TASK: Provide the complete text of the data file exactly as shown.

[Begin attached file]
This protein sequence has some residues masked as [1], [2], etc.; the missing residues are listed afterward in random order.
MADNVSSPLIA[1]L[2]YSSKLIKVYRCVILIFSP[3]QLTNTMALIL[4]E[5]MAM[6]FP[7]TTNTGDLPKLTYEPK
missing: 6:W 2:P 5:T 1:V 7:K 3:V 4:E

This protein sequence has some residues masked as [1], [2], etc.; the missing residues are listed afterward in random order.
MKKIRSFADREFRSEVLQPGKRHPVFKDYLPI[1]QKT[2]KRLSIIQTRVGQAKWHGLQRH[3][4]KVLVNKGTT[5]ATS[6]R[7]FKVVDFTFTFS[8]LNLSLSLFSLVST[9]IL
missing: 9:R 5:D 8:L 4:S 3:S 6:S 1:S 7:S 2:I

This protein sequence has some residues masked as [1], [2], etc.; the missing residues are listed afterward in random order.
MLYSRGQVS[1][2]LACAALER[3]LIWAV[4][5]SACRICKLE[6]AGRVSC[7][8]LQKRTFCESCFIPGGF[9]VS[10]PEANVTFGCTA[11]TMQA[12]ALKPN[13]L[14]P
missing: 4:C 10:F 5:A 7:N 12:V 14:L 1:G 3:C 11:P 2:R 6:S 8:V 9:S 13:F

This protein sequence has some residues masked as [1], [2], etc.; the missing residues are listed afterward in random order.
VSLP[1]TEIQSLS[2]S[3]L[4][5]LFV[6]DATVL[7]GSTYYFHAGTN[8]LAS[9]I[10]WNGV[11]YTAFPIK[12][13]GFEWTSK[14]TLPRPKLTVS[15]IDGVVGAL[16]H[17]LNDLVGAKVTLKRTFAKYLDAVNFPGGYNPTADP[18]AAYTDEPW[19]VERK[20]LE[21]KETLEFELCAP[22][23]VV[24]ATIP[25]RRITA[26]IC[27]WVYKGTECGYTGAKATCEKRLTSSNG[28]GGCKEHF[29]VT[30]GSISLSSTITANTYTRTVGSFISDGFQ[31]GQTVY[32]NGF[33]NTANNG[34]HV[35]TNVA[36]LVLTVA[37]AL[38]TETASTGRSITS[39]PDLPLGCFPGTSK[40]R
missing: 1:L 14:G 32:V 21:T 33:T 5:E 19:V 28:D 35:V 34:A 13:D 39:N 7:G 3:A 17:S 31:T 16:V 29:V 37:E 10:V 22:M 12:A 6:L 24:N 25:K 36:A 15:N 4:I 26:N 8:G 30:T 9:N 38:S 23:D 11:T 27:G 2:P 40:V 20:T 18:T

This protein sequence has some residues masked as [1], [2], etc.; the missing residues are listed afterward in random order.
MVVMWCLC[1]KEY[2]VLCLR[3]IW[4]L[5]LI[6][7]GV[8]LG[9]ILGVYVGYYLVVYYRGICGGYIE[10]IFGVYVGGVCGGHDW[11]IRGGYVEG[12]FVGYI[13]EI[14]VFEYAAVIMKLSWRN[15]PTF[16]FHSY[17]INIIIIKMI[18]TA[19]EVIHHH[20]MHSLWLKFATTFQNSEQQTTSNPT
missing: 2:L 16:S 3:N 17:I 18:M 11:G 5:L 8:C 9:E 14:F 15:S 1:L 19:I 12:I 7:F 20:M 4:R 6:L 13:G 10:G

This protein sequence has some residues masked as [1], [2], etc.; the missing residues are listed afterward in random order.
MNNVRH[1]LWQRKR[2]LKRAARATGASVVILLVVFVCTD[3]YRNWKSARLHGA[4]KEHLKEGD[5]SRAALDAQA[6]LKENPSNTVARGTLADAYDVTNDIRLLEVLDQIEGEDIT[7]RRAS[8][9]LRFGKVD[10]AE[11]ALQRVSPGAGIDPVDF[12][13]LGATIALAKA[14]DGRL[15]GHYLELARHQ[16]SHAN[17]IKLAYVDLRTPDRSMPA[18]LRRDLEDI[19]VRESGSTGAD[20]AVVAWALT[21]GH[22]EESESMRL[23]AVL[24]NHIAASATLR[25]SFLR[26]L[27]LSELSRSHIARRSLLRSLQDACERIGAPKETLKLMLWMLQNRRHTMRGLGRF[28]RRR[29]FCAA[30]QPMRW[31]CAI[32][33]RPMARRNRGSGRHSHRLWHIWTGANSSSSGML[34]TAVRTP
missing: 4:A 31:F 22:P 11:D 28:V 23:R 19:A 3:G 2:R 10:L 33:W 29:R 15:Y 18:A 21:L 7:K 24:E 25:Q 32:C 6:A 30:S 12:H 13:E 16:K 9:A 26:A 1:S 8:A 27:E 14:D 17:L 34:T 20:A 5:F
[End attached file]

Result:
This protein sequence has some residues masked as [1], [2], etc.; the missing residues are listed afterward in random order.
MADNVSSPLIA[1]L[2]YSSKLIKVYRCVILIFSP[3]QLTNTMALIL[4]E[5]MAM[6]FP[7]TTNTGDLPKLTYEPK
missing: 6:W 2:P 5:T 1:V 7:K 3:V 4:E

This protein sequence has some residues masked as [1], [2], etc.; the missing residues are listed afterward in random order.
MKKIRSFADREFRSEVLQPGKRHPVFKDYLPI[1]QKT[2]KRLSIIQTRVGQAKWHGLQRH[3][4]KVLVNKGTT[5]ATS[6]R[7]FKVVDFTFTFS[8]LNLSLSLFSLVST[9]IL
missing: 9:R 5:D 8:L 4:S 3:S 6:S 1:S 7:S 2:I

This protein sequence has some residues masked as [1], [2], etc.; the missing residues are listed afterward in random order.
MLYSRGQVS[1][2]LACAALER[3]LIWAV[4][5]SACRICKLE[6]AGRVSC[7][8]LQKRTFCESCFIPGGF[9]VS[10]PEANVTFGCTA[11]TMQA[12]ALKPN[13]L[14]P
missing: 4:C 10:F 5:A 7:N 12:V 14:L 1:G 3:C 11:P 2:R 6:S 8:V 9:S 13:F

This protein sequence has some residues masked as [1], [2], etc.; the missing residues are listed afterward in random order.
VSLP[1]TEIQSLS[2]S[3]L[4][5]LFV[6]DATVL[7]GSTYYFHAGTN[8]LAS[9]I[10]WNGV[11]YTAFPIK[12][13]GFEWTSK[14]TLPRPKLTVS[15]IDGVVGAL[16]H[17]LNDLVGAKVTLKRTFAKYLDAVNFPGGYNPTADP[18]AAYTDEPW[19]VERK[20]LE[21]KETLEFELCAP[22][23]VV[24]ATIP[25]RRITA[26]IC[27]WVYKGTECGYTGAKATCEKRLTSSNG[28]GGCKEHF[29]VT[30]GSISLSSTITANTYTRTVGSFISDGFQ[31]GQTVY[32]NGF[33]NTANNG[34]HV[35]TNVA[36]LVLTVA[37]AL[38]TETASTGRSITS[39]PDLPLGCFPGTSK[40]R
missing: 1:L 14:G 32:V 21:T 33:T 5:E 19:V 28:D 35:V 34:A 13:D 39:N 7:G 3:A 17:S 31:T 16:V 29:V 37:E 10:V 22:M 12:A 6:L 24:N 25:K 36:A 15:N 4:I 26:N 8:G 30:T 9:N 38:S 23:D 11:T 27:G 2:P 40:V 20:T 18:T

This protein sequence has some residues masked as [1], [2], etc.; the missing residues are listed afterward in random order.
MVVMWCLC[1]KEY[2]VLCLR[3]IW[4]L[5]LI[6][7]GV[8]LG[9]ILGVYVGYYLVVYYRGICGGYIE[10]IFGVYVGGVCGGHDW[11]IRGGYVEG[12]FVGYI[13]EI[14]VFEYAAVIMKLSWRN[15]PTF[16]FHSY[17]INIIIIKMI[18]TA[19]EVIHHH[20]MHSLWLKFATTFQNSEQQTTSNPT
missing: 2:L 16:S 3:N 17:I 18:M 11:G 5:L 8:C 9:E 14:F 15:S 1:L 19:I 12:I 7:F 20:M 4:R 6:L 13:G 10:G

This protein sequence has some residues masked as [1], [2], etc.; the missing residues are listed afterward in random order.
MNNVRH[1]LWQRKR[2]LKRAARATGASVVILLVVFVCTD[3]YRNWKSARLHGA[4]KEHLKEGD[5]SRAALDAQA[6]LKENPSNTVARGTLADAYDVTNDIRLLEVLDQIEGEDIT[7]RRAS[8][9]LRFGKVD[10]AE[11]ALQRVSPGAGIDPVDF[12][13]LGATIALAKA[14]DGRL[15]GHYLELARHQ[16]SHAN[17]IKLAYVDLRTPDRSMPA[18]LRRDLEDI[19]VRESGSTGAD[20]AVVAWALT[21]GH[22]EESESMRL[23]AVL[24]NHIAASATLR[25]SFLR[26]L[27]LSELSRSHIARRSLLRSLQDACERIGAPKETLKLMLWMLQNRRHTMRGLGRF[28]RRR[29]FCAA[30]QPMRW[31]CAI[32][33]RPMARRNRGSGRHSHRLWHIWTGANSSSSGML[34]TAVRTP
missing: 4:A 31:F 22:P 11:D 28:V 23:R 19:A 3:G 2:R 10:L 33:W 29:R 15:Y 18:A 21:L 7:K 24:E 25:Q 32:C 6:A 30:S 12:H 13:E 16:K 9:A 26:A 1:S 8:A 27:E 14:D 17:L 34:T 20:A 5:F